The new government has already set this process in motion and has submitted a bill to Althingi amending the Act on the Central Bank of Iceland. The Board and executive of the Financial Supervisory Authority have resigned and it is important that a new board be appointed for the Authority as soon as possible. The government has requested that the executive of the Central Bank of Iceland step aside as well. The commercial banks have undergone extensive changes, and this process is far from complete.
One of the government’s most important priorities is to ensure that financial institutions have the necessary strength to support the revival of business and industry. In accordance with the economic recovery programme agreed by the International Monetary Fund (IMF) and the government, we are now doing our best to reconstruct the financial system. The programme is proceeding according to schedule and the government will ensure that co-operation with IMF is effective and secure.
The government places emphasis on working concertedly and rapidly to complete the valuation of assets of both the old and the new banks. This has taken more time than anticipated. Once the work is concluded, it will be possible to refinance the banks. Every effort will be made to set the economy in motion again as soon as possible. Companies are struggling with greater difficulties than ever before, including enormous indebtedness, dropping demand and income, an unstable currency and high interest rates.
Clearly, in such circumstances, the banks must proceed with caution. They must at the same time shoulder responsibility for showing discipline towards businesses while participating in economic recovery efforts. The anticipated rapid slowing of inflation should create the premises to cut the policy rate and improve the business environment. Conditions need to be created to enable the relaxing of currency controls and lowering of interest rates as expeditiously as possible.
I expect the government to provide more details of its plans for financial system reconstruction as soon as next week, together with various important measures in this connection. A committee at work under the direction of the Prime Minister’s office, led by Swedish expert Mats Josepsson, will present its first proposals to the government at the end of this week. The objective is to foster the development of healthy financial activities, directed primarily at serving the needs of customers. This should lay the foundation for improving the situation of households and corporates.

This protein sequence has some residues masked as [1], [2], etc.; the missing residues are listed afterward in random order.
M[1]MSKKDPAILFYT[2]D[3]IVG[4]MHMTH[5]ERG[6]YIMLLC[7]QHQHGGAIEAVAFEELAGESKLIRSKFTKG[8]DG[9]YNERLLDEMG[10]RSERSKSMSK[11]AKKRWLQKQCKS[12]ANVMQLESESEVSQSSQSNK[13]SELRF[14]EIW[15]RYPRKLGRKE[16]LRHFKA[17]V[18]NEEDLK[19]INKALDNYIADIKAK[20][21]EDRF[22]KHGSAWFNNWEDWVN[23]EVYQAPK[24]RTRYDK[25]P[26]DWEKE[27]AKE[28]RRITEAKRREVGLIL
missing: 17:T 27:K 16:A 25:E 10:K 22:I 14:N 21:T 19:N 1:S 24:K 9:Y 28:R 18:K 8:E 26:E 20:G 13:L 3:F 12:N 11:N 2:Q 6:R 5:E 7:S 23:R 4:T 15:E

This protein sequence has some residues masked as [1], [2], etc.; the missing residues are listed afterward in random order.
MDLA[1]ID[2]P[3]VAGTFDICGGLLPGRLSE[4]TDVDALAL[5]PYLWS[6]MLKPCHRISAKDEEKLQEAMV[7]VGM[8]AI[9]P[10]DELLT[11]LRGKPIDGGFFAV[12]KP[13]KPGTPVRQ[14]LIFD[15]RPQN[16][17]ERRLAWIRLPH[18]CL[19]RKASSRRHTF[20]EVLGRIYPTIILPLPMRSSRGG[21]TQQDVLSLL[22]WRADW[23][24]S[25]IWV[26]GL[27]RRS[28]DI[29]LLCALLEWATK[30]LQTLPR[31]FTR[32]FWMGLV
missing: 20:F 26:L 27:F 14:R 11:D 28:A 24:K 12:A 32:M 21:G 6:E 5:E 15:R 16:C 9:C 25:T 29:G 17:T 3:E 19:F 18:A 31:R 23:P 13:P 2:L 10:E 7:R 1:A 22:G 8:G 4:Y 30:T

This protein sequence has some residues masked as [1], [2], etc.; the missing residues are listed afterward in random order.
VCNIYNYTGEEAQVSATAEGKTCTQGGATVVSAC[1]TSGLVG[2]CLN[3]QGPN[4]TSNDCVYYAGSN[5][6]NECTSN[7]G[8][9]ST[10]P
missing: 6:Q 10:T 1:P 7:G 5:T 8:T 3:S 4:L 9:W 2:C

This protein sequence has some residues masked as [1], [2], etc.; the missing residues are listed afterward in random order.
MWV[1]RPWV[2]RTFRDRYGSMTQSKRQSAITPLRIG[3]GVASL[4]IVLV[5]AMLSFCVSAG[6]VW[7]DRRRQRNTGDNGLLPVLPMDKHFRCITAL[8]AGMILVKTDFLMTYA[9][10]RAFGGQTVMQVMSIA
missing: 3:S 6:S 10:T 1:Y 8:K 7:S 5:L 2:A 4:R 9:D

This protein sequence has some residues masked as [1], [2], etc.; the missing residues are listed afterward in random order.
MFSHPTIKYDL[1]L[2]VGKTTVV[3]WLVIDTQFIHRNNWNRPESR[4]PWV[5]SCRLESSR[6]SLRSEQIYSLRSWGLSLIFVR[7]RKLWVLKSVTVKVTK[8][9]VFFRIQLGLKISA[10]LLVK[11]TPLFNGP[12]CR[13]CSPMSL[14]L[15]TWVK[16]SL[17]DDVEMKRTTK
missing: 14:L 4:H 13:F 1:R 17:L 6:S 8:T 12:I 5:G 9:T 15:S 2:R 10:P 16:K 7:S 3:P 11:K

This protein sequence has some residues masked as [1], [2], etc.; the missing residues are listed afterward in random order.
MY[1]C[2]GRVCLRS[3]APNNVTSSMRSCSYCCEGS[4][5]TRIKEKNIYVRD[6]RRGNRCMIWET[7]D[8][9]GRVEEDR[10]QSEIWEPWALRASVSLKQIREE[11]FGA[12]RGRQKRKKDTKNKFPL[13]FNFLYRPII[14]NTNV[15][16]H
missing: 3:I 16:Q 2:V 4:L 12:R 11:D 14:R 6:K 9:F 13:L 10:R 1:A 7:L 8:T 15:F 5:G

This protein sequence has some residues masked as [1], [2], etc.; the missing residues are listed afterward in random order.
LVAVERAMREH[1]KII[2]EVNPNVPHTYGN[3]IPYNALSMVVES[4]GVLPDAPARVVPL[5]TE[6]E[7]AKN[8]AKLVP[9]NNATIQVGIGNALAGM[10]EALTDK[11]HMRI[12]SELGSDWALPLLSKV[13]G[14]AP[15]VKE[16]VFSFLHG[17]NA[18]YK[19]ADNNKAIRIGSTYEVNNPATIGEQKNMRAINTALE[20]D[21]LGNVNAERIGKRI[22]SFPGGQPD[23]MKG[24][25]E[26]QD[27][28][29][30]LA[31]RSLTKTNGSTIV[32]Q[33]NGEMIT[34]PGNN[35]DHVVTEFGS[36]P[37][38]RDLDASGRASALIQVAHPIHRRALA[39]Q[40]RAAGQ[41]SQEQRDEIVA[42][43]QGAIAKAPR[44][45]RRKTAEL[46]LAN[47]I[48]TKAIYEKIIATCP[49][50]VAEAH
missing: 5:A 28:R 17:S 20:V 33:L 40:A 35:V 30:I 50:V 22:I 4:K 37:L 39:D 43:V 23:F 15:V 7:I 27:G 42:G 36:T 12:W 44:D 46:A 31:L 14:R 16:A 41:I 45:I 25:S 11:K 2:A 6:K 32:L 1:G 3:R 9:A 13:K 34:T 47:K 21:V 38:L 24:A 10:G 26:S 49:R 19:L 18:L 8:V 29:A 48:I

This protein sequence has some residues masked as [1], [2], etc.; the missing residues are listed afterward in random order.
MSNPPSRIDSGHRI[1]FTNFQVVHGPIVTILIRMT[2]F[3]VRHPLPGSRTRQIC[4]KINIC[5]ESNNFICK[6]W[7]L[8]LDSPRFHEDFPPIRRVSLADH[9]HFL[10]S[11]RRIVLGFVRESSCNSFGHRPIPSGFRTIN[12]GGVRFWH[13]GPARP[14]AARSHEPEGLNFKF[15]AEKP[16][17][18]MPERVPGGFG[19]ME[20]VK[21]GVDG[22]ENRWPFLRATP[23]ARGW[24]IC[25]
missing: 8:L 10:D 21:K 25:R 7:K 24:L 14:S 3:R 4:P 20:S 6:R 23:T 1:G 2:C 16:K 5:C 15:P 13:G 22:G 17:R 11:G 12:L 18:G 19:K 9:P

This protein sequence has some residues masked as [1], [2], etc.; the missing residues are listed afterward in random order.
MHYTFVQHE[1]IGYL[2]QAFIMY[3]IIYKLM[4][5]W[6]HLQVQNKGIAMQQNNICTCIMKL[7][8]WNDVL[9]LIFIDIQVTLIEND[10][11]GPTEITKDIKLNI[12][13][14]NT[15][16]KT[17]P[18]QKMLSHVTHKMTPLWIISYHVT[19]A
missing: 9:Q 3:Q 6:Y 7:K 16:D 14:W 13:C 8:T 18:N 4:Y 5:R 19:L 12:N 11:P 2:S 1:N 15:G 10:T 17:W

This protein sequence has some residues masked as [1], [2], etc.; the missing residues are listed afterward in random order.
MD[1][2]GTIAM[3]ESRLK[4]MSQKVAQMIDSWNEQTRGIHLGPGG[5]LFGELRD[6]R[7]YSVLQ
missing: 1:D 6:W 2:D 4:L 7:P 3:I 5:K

A core tenet of the new government’s efforts is to ensure responsible management of economic and monetary affairs. With regard to fiscal matters, the preliminary outlines of the repayment schedule for coming quarters need to be fixed and preparations begun on government budgets for the coming years. The Bill of Legislation introduced in the Althingi to amend the Central Bank Act provides for the establishment of a special Monetary Policy Committee. This committee will make decisions on the use of the Bank’s monetary policy control mechanisms. Such a committee could play a key role in formulating currency and monetary policy in Iceland in coming quarters. The committee is to include external experts, foreign or domestic, with the aim of adding to the credibility of the monetary policy pursued.
The unemployment figures in this country are far too high at the moment and, unfortunately, are bound to increase further. These figures represent thousands of individuals: mothers, fathers and children. Whole families are affected by the downturn we are currently experiencing. It is painful to think that the perilous business ventures of a few have already resulted in the unemployment of over 13,000 people.
We have to respond with actions to create jobs and preserve those already existing. We will make a concerted effort to find ways of stimulating investment by domestic and foreign parties, creating new private sector jobs. The government will soon present its programme of public works and tenders. Various measures have already been taken by public authorities in labour market matters and to encourage innovation.
The Housing Financing Fund’s authorisations to grant loans for housing maintenance will be increased and full repayment made of VAT on labour at the construction location of such projects. We know that major developers are simply waiting to begin work. It is up to us to help this happen as soon as possible. With the same end in mind, we are determined to expand the lending capacity of the Institute of Regional Development.
In all these important undertakings we will promote consultation with the social partners. We will take concerted action in response to the financial difficulties facing households in the country in close consultation with stakeholders. A welfare monitoring group, composed of various parties, will be established to follow the consequences of the banks’ collapse and make proposals for actions. Here we can learn from the bitter experience in Finland.